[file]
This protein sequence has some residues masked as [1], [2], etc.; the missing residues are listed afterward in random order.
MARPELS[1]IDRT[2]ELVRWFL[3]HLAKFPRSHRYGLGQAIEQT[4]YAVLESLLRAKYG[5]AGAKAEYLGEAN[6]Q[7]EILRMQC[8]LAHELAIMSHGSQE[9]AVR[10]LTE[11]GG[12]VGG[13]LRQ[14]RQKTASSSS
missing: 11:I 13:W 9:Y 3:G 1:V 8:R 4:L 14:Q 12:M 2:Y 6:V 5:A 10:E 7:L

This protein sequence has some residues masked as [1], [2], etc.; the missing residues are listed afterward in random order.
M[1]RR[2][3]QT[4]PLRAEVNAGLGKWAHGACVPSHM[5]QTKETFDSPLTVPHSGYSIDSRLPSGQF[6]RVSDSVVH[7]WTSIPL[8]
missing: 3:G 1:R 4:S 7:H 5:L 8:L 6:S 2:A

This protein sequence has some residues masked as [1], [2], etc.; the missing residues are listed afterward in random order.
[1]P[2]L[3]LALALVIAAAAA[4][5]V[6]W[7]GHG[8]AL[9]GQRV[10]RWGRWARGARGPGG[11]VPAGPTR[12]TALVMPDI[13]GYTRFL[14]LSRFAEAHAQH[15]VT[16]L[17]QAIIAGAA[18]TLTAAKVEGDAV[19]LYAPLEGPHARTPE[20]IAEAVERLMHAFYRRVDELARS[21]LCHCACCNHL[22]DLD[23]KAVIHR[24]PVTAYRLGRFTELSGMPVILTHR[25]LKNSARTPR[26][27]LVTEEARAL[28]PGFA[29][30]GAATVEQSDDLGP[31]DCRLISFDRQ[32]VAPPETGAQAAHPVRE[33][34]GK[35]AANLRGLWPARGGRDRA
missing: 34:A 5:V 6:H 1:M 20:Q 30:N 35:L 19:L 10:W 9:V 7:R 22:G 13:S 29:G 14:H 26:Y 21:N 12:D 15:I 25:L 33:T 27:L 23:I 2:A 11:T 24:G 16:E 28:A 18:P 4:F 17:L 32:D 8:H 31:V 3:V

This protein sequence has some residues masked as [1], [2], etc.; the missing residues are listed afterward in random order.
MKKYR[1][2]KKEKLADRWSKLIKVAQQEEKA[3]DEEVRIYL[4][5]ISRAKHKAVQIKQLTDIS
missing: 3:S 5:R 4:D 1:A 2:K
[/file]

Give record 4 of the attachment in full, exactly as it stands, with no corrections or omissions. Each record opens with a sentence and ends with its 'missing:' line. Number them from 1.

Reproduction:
This protein sequence has some residues masked as [1], [2], etc.; the missing residues are listed afterward in random order.
MKKYR[1][2]KKEKLADRWSKLIKVAQQEEKA[3]DEEVRIYL[4][5]ISRAKHKAVQIKQLTDIS
missing: 3:S 5:R 4:D 1:A 2:K